One of the hangups with Apple’s iTunes is that currently there is no way for you to directly ‘gift’ digital media to a friend or family member. Though you can easily trade, re-sell or give away a music CD, you can’t do that with movies, books any other digital content types offered on Apple’s iTunes Store.
A patent application published Thursday could solve this dilemma, thanks to near-field communications (NFC) technology, which has yet to be deployed across Apple devices.
According to the filing published by the U.S. Patent and Trademark Office, instead of a second party receiving an email from iTunes that a song or video has been purchased, an item could be gifted to a nearby iOS device simply with the press of a button…
After iTunes authenticates the transfer, ensuring a piece of digital media can be transferred to the handset or tablet, the gifter can send a copy of a song currently playing on their device by using new iOS features.
The application, titled “Media gifting devices and methods”, also mentions the giver can add a photo and maybe even an audio file along with the transfer. This potentially means you could send along a photo of the family, even a personal message with the gift.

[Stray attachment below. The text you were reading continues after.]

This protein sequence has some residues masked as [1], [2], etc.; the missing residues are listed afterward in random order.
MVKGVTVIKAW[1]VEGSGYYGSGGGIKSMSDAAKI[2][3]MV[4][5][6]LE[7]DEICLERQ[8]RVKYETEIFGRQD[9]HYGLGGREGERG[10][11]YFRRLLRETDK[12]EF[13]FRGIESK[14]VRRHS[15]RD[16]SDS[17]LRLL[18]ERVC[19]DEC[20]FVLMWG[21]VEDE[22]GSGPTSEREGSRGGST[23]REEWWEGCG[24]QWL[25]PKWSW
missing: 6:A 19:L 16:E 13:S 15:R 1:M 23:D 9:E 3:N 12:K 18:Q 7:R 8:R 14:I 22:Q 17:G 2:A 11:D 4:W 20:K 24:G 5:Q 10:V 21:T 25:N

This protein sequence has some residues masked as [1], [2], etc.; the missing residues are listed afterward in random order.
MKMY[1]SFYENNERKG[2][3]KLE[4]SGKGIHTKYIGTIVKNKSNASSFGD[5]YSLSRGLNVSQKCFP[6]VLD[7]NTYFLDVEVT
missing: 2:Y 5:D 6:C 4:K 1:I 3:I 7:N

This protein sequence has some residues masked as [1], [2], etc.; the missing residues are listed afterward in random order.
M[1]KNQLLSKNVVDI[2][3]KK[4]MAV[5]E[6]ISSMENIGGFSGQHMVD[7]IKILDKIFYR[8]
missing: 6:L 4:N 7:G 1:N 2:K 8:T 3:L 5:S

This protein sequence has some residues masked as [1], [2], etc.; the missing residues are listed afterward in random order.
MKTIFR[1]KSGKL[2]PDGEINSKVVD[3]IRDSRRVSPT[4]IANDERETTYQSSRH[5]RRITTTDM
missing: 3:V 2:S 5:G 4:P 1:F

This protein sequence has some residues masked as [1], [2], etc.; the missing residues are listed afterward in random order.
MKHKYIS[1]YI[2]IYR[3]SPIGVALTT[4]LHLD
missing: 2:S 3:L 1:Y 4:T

Apple appears to have caught on to the fact that digital media, from songs to books, are quickly becoming like traditional media. Unlike simply giving a book you liked to a friend, you were forced to follow a laborious process for their digital alternatives.
A previous Apple patent filing, which concentrated on selling digital media you already own, coupled with the gifting patent suggests “Apple is seriously looking into how it can make ownership of digital media more like ownership of physical media,” notes TechCrunch‘s Darrell Etherington.
The original idea by Apple to tie digital media bought at iTunes to the buyer’s devices was correct at the time. However, we are in a frictionless economy now and tech companies live or die by their ecosystem.
This latest Apple patent only realizes that new reality.